Title: We Were There at Pearl HarborWe Were There at Pearl Harbor
Author: Felix Sutton
Illustrator: Frank Vaughn
Pages: 177
Recommended Ages: 7-12
Star Rating: ★★★★★

Remember We Were There at the Battle of Gettysburg? Same series.

The Story.

December 7, 1941. The moment the date formed itself in Mike Morrison’s sleepy mind, he leaped out of bed. Today was his fourteenth birthday! With the gift of a sailboat and a chance to sail her down Battleship Row, this birthday promised to be uforgettable!

A half hour later, Mike found his sailboat surrounded by wreckage and carnage as torpedo after torpedo dropped from the bellies of Jap planes and slammed into the proud battleships of the US Navy. Although startled and shaken, Mike continued to sail about the bay, picking up sailors as they swam away from the destruction.

But there are only so many that Mike can save, and the planes keep coming…. Will this nightmare never end?

Discussion.

Published in 1957, this book strikes a perfect balance between creating factually accurate scenes that aren’t so bogged down in the facts that they still communicate the atmosphere of the attack. Mike, his older brother, Jeff, and their young neighbor, Mary Jane, are out for a joy ride when the attack is launched. All three of them throw their all into rescuing as many men as possible and striking a blow back at the Japanese.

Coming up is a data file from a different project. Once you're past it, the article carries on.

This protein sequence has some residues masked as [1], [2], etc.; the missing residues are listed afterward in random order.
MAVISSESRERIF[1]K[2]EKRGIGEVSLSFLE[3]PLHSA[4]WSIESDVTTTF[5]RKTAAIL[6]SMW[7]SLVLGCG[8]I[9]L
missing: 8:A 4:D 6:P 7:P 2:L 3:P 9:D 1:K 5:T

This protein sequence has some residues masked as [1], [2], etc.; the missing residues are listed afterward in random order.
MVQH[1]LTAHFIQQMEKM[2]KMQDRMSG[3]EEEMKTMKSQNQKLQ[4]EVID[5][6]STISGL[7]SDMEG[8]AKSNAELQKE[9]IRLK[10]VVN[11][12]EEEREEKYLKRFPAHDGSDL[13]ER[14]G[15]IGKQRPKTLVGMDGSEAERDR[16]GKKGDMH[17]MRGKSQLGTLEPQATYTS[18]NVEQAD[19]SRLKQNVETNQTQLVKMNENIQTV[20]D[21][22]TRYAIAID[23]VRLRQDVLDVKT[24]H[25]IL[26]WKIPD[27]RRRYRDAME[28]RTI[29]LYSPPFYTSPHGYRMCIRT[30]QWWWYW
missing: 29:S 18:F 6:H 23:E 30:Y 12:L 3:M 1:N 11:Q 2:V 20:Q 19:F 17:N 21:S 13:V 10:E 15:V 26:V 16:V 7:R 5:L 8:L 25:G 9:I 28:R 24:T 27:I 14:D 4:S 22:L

I loved seeing how maturely each of the characters in the story accepted their roles and responsibilities. Although only thirteen, Mary Jane offers her services as a nurse and proves to be an effective aide.

Lovely 50s illustrations pop up her and there, adding to the full vintage setting.

I loved this bit of advice from Mike’s father.

“Never be afraid of being afraid, Mike,” he said. “Fear is a good thing sometimes. It makes you careful and keeps you from doing anything foolish. The brave man is the man who doesn’t let his fear get him down, but goes ahead and does a better job because of it.

Luck, rather than God’s providence, is credited with Mike’s survival.

‘Gosh’ and ‘golly’ are both used several times.

Conclusion. Recommended. Also read The Attack on Pearl Harbor, I Survived the Attack on Pearl Harbor, and Pearl Harbor.

Review © 2015 Laura Verret

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